Southwest Michigan grape scouting report for June 27, 2017

Bloom is over and grapes are sizing rapidly, with light fungal disease pressure. Grape berry moth egglaying to begin over the weekend.


Bloom is over and the fruit have set. Fruit are sizing rapidly even without rain. In Concord and Niagara, vineyards on early sites are approaching berry touch. About an inch of rain is expected Friday, June 30.

grapes grapes

Left/top: Rapidly-sizing Concord grapes. Right/bottom: Riesling grapes in the pea-sized berry stage. Taken June 26, 2017. Photos by Brad Baughman, MSU Extension.

Growing degree-day (GDD) accumulations

Enviroweather Station

Date of wild grape bloom

GDD47 since wild grape bloom

Start of egglaying (810 GDD47)

Start of egg hatch (910 GDD47)

Berrien Springs

May 26


July 2

July 6

Benton Harbor

May 27


July 3

July 7


May 27


July 3

July 7


As many of you remember all too well, we had heavy pressure from downy mildew last year in late summer and fall. To make matters worse, we had warm temperatures through September and October. This combination of circumstances means we probably came into the spring of 2017 with a higher-than-normal amount of downy mildew inoculum in the vineyards.

However, we got lucky. With so little rain in the last four to six weeks, there have been only a few short infections periods for downy mildew and lots of sun to dry it out afterwards. That, along with the fact most growers have been tight on their sprays, makes for very light downy mildew pressure so far in 2017.

downey mildew black rot

Unsprayed Chancellor at the Southwest Michigan Research and Extension Center. Left/top: mid-June 2016, covered in sporulating downy mildew. Right/bottom: Late June 2017, no visible symptoms of berry infection. Photos by Brad Baughman, MSU Extension

We are observing light levels of black rot infections on leaves and phomopsis on leaves and shoots. Very little downy mildew or powdery mildew has been spotted. Also, very little black rot on fruit or phomopsis on rachises has been seen.

The difference in disease development this year really is staggering. See the pictures in this section for a comparison of our unsprayed rows at the field station—those on the left are from mid-June 2016, and those on the right were taken today. The pictures speak for themselves.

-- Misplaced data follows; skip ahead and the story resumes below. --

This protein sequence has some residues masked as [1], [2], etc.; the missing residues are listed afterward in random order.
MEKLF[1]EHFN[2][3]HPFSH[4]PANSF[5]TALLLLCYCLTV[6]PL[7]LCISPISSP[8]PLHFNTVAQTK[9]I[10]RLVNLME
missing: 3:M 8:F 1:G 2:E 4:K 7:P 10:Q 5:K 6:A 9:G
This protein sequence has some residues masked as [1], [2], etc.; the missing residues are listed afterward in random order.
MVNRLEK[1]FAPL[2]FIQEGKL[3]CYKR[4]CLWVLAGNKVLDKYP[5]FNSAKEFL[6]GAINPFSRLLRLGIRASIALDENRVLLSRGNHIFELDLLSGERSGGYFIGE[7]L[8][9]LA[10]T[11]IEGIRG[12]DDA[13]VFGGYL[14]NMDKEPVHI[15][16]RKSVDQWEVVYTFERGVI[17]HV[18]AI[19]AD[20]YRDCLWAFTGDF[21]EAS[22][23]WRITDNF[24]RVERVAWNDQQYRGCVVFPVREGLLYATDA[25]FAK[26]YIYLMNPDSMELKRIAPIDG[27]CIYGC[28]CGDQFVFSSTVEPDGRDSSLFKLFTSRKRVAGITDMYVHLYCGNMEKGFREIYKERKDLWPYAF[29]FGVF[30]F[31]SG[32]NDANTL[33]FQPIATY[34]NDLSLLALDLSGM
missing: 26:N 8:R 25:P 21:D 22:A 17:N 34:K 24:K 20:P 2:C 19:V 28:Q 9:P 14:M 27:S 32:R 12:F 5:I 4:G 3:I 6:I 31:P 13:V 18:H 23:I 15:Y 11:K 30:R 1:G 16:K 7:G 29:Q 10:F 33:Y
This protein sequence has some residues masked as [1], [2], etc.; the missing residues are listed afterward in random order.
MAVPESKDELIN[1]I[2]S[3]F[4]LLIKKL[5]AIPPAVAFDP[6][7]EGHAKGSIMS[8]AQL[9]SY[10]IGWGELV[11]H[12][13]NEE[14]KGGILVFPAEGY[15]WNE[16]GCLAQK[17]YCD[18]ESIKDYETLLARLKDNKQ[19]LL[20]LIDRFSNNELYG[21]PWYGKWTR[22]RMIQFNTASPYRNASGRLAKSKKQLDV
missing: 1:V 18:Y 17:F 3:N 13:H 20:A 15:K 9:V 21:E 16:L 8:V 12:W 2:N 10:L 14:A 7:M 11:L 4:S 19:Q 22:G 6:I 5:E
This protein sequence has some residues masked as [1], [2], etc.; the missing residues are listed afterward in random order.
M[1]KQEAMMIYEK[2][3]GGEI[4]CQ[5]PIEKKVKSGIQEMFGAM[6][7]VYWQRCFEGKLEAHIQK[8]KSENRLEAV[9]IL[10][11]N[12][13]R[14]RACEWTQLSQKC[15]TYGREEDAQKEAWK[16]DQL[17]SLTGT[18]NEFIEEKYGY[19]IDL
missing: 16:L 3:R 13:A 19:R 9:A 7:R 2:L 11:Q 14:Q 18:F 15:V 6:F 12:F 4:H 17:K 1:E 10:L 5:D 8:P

downey mildew black rot

Black rot lesions on untreated leaves. Left/top: Last week of June 2016. Right/bottom: Last week of June 2017. Photos by Brad Baughman, MSU Extension.

Treatment recommendation

Until two to four weeks after bloom, the fruit and rachises need to remain covered for black rot, phomopsis, downy mildew and powdery mildew. This is true even with light disease development. Most growers applied a post-bloom fungicide last week. In juice grapes, it should take one more tank mix or pre-mixed spray that covers all four major infections, and the vulnerable period will be over.  

In wine grapes, at least two more applications will be needed, since especially vinifera berries remain vulnerable to infection two to three weeks longer. Continue using the full rate of most materials through the end of berry susceptibility, especially if you’re using the pre-mixes. If you think you can cut back to low rates, wait until after the fruit are no longer vulnerable.


Rose chafers are still being seen, but rapid berry growth has put us past the window where they are likely to be a problem. For more information, see the Michigan State University Extension article, “Rose chafer management for vineyards.”

Meanwhile, grape leafhoppers and potato leafhoppers are being seen in slightly higher numbers this week. Check the underside of leaves in the shaded part of the canopy. These pests also come in from wild grapevines. If you start to see serious damage, treat with a neonicotinoid insecticide.

We are also catching spotted wing Drosophila in vineyards. For grapes, spotted wing Drosophila will join the other harvest-time pests making use of any berry infections or injuries.

If this was a problem in the past for you, we recommend weekly trap checks between now and harvest to anticipate the severity of pre-harvest spotted wing Drosophila.

Grape berry moth trap catch varied between one and 52 moths per trap this week. As usual, we are catching the most grape berry moth in Van Buren County. All grape berry moth damage we're seeing is left over from first generation; second-generation egglaying begins soon.

grape berry grape berry

Left/top: Concord berry with characteristic grape berry moth sting. Right/bottom: Late first-generation larva left over in berry. Photos by Keith Mason, MSU.

If you recorded wild grape bloom dates use the grape berry moth model on MSU Enviroweather to predict the beginning of second generation egglaying for your farm, look for 810 GDD in the table. The average date for Van Buren County is predicted to be July 3 and the average for Berrien County is July 2.

For ingestion poisons, Altacor and Intrepid—which are excellent—and Delegate, Entrust and Dipel—which are good—should be applied as close to the egglaying date as possible for maximum efficacy.

For contact poisons, Danitol, Hero, Baythroid, Imidan and Sevin—which are excellent—and Brigade, Mustang Max, Leverage and Lannate—which are good—should wait to be applied until egg hatch, about 100 GDD47 later. That puts you in the sprayer July 6 for Berrien County and July 7 for Van Buren County.

If we get rain or too much wind, or you have important holiday plans, it’s better to apply a couple days earlier than these windows than a couple days late. If the dates from your farm are much different, go with the farm numbers rather than the county or weather station numbers.

As always, thanks for reading! Don't be afraid to contact us at or for questions, comments or suggestions.

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